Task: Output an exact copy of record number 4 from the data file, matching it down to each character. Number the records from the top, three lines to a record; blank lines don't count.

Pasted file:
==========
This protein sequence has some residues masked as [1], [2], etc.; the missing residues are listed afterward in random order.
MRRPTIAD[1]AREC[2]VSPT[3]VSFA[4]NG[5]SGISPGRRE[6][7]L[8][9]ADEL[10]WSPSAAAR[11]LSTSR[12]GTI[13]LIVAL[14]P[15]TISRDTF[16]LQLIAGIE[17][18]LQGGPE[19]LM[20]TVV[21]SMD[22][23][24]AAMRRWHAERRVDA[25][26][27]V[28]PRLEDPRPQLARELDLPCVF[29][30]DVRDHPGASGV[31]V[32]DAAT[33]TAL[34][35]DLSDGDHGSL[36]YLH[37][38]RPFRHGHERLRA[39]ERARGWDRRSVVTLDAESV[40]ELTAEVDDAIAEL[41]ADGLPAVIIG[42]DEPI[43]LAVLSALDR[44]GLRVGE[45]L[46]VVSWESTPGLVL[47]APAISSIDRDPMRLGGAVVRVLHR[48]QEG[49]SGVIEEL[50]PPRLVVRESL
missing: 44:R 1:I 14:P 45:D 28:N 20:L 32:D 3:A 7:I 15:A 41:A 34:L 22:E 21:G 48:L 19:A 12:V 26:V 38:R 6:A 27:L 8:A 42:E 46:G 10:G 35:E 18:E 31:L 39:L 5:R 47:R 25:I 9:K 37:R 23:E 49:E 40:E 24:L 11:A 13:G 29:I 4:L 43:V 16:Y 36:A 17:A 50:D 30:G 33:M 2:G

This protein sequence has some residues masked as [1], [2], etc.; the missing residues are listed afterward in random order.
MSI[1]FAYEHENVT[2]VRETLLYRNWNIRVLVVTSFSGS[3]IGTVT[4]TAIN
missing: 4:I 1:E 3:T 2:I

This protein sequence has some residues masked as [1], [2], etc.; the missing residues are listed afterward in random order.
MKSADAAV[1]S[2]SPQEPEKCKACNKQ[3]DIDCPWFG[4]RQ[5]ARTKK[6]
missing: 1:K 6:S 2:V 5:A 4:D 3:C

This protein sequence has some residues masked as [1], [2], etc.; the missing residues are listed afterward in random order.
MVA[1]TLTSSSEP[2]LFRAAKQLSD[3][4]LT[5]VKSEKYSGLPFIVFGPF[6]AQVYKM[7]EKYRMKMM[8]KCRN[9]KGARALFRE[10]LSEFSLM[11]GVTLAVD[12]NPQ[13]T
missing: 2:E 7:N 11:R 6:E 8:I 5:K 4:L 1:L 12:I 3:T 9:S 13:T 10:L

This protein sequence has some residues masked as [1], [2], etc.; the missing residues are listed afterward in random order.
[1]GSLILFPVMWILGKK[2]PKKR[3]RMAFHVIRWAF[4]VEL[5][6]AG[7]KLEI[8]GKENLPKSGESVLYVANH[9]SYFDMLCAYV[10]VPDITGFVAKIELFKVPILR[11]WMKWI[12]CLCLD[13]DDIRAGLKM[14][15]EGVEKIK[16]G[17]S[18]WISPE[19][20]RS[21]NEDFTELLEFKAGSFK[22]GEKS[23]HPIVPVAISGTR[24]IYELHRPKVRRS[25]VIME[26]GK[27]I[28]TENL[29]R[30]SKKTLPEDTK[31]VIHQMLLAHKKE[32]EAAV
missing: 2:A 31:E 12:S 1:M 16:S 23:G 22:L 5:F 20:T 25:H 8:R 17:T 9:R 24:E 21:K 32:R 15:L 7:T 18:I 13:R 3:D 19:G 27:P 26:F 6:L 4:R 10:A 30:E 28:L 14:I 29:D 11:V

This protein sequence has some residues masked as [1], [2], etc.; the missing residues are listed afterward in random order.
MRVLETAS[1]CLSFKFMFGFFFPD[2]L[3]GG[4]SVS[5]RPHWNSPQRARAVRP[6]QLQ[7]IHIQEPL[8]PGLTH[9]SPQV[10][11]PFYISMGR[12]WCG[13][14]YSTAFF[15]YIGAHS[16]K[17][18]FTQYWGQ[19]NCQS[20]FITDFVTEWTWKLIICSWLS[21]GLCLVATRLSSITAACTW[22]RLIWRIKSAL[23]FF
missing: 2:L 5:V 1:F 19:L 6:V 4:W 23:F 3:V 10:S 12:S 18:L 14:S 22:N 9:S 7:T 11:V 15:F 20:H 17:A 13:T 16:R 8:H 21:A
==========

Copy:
This protein sequence has some residues masked as [1], [2], etc.; the missing residues are listed afterward in random order.
MVA[1]TLTSSSEP[2]LFRAAKQLSD[3][4]LT[5]VKSEKYSGLPFIVFGPF[6]AQVYKM[7]EKYRMKMM[8]KCRN[9]KGARALFRE[10]LSEFSLM[11]GVTLAVD[12]NPQ[13]T
missing: 2:E 7:N 11:R 6:E 8:I 5:K 4:L 1:L 12:I 3:T 9:S 13:T 10:L